Sarah Mallory > Polka Dot
Seeing Spots: Polka Dots in Post-Modern & Contemporary Interiors
In the mid to late twentieth century, the polka dot assumed a prominent role in modern interiors – the repetition of circles grounded in a contrasting color appealing to both the minimalist and post-modern design sensibilities. The following collection of images seeks to explore and highlight the remarkable capability of the polka dot to appeal to both the mind and the spirit, creating contemporary, mesmerizing interiors that are entirely unified through the presence of small circles of color.
A Spot of History
The polka dot, characterized by a repeating pattern of off-set dots set on a solid ground in a contrasting color, is perhaps (today) the most familiar use of the dot as a decorative element in any given composition. Seemingly ubiquitous, the polka dot does have a history outside of contemporary interiors. Used as an element in design for thousands of years, the dot referenced various objects including coins, pearls, jewels, and disease. The term “polka dot” materialized in 1840 when a European traveler observed a young peasant girl in Bohemia (now Poland) performing a unique dance comprised of little steps. She wore a dress of spotted fabric, perhaps referencing the coins that would dot the hems and bodices of the ethnic gypsy population in Bohemia. The traveler quickly dubbed the dance “Polka,” a Czech word meaning Polish woman or girl. He returned to Paris where he performed the dance. Women wore dotted fabrics to Polka dances, helping the sporty spot earn the moniker “polka dot”.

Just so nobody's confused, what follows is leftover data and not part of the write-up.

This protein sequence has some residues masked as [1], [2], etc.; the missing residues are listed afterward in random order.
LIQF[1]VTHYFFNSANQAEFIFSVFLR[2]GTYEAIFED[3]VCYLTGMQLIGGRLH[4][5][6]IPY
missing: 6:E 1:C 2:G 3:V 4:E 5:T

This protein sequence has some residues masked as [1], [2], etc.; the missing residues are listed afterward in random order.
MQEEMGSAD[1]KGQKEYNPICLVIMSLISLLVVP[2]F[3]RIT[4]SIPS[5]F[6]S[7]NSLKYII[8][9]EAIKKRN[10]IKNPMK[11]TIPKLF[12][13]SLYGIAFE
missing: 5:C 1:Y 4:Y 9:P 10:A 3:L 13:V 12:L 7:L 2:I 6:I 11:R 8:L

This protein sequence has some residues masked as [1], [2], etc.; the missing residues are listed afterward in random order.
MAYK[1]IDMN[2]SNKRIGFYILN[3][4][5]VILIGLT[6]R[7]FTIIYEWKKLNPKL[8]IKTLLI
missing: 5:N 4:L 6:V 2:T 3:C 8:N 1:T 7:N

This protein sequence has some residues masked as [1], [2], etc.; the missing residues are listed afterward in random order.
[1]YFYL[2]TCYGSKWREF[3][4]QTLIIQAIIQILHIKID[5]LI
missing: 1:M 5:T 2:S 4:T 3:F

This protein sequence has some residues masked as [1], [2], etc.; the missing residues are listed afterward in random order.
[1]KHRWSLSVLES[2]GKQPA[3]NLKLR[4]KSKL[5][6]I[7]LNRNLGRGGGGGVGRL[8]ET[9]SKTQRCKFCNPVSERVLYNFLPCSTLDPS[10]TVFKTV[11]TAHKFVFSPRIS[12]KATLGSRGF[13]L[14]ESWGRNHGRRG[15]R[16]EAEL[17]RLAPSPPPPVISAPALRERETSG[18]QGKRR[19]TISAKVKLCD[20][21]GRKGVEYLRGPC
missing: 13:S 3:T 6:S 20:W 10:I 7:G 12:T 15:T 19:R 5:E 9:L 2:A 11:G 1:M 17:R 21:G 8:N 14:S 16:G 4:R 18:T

The polka dot continued to experience surges in popularity during every decade of the twentieth century and is now synonymous with certain icons of American culture, such as Marilyn Monroe, Minnie Mouse, and Rosie the Riveter. Even noted couturier Christian Dior, in his Little Dictionary of Fashion, quipped, “I never get tired of dots.” The polka dot has come to be associated with femininity and fun because of its boisterous polka patronage.